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Manpreet Kaur was awarded MBA (Distinction) in 2013 and was also awarded Student of the Year from our Malaysia Centre. She is currently working as a Senior Business Development and Commercial Analyst for Talisman Energy. Here, she tells us about her experience of undertaking the part-time MBA in KL.

“I’m glad that I did the Strathclyde MBA Programme as it helped me switch from a technical to commercial role within the oil and gas industry. Having this qualification is all that I imagined in terms of career progression towards a business centric role. I think the combination of my prior technical experience and the MBA provided an added advantage in landing a strategic role with an operating company.

The reason why I wanted to do an MBA is because the oil and gas industry is booming, there are a lot of opportunities to grow and progress, and having an additional qualification certainly helps. On a personal note, I was seeking to balance my engineering experience with some business acumen, so the MBA was a natural platform to achieve that. The course sharpened my business skills through taught academic subjects, assignments, group work and networking amongst talented people from various industries.

I wanted to pursue the course with a reputable university. While there are many local institutions that offer MBAs, I was looking for some international exposure as my first degree had been with a local university. There are a limited number of international universities offering MBAs in KL, and I found Strathclyde Business School to stand out amongst the rest with its triple accreditation and focus on corporate strategy. When I enrolled, the school was within the UK top 10 the 3rd best in the world for corporate strategy.

In fact, I had started an MBA course with another university soon after graduating with my first degree. I lasted only 2 months! At that point of time, I was a fresh graduate and had just started working as a process engineer in an oil and gas consultancy. I found the entire transition to working life and juggling a completely new field of study too overwhelming. I didn’t want to do an MBA just for the sake of a paper qualification; I wanted to be able to relate what I had learnt to the real world, and more importantly, for the journey to be a self-enriching experience. I think there’s a certain level of experience and maturity required for a post-grad course to be truly relevant and valuable. I decided to discontinue the course, focus on my career and come back to it when I was ready. 10 years later, the time was right and I enrolled with Strathclyde Business School and the rest is history.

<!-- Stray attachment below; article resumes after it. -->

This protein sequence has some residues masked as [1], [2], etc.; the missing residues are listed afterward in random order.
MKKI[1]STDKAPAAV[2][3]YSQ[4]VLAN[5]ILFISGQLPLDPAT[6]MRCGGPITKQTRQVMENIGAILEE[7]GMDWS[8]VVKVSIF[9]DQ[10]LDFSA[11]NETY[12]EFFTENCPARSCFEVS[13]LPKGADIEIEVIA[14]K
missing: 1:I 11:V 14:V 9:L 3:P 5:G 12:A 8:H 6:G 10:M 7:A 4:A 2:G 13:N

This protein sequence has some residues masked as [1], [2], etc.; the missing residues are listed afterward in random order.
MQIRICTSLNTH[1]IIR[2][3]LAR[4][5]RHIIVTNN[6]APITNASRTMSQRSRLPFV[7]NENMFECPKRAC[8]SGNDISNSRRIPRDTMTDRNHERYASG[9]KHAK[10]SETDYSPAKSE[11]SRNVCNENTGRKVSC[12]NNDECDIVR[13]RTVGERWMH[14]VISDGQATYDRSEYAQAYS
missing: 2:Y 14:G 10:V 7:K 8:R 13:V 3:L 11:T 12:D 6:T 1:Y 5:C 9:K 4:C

The part-time mode offered by Strathclyde in Malaysia thru CDC Management Development (M) Sdn Bhd, suits working professionals. Of course, that also means that most weekends and evenings during the entire two-year duration are spent within the university premises! Juggling work, study and life can be challenging. It’s all about setting priorities, adapting and making some temporary sacrifices, as the saying goes – no pain, no gain.

I enjoyed the strategy modules the most, where theory was complemented with examples, case studies and adaptation to real organisations. By working through real business challenges in groups, you not only learn from each other’s experience, but also engage in healthy debates when differences in views arise.

Of course, the most memorable time was attending summer school in Glasgow with a group of coursemates from KL. It was a wonderful experience – to set foot in University of Strathclyde, relive student life, meet students from other countries and enjoy the sights and scenes of Scotland.

Manpreet (2nd left) and fellow Malaysian students outside the Business School

Manpreet (2nd left) and fellow Malaysian students taking a break from Summer School classes

From a technical role in an oil and gas service company pre-MBA, I ventured into a business and commercial role in an oil and gas operator post the MBA. It feels good to be able to relate to both the technical and business communities at work and understand the business implications of technically driven decisions and vice versa.

My advice is that once you have made the decision to pursue a postgrad course, you must stay focused towards achieving the goals you have set out for yourself.  It may not be a smooth and easy journey, but when you look back at the end of it, you will realise that it was all worth it. Family support and encouragement is crucial, they will inherently need to make some adjustments along the way and understand your time commitments. Most importantly, don’t forget to have fun!  Your coursemates are probably the people you’d be spending most time with outside work and home, so take time to understand each other’s personalities and find the best way to collaborate.  It’s all a team effort, and I’m glad to have been able to make some good friends along the way.”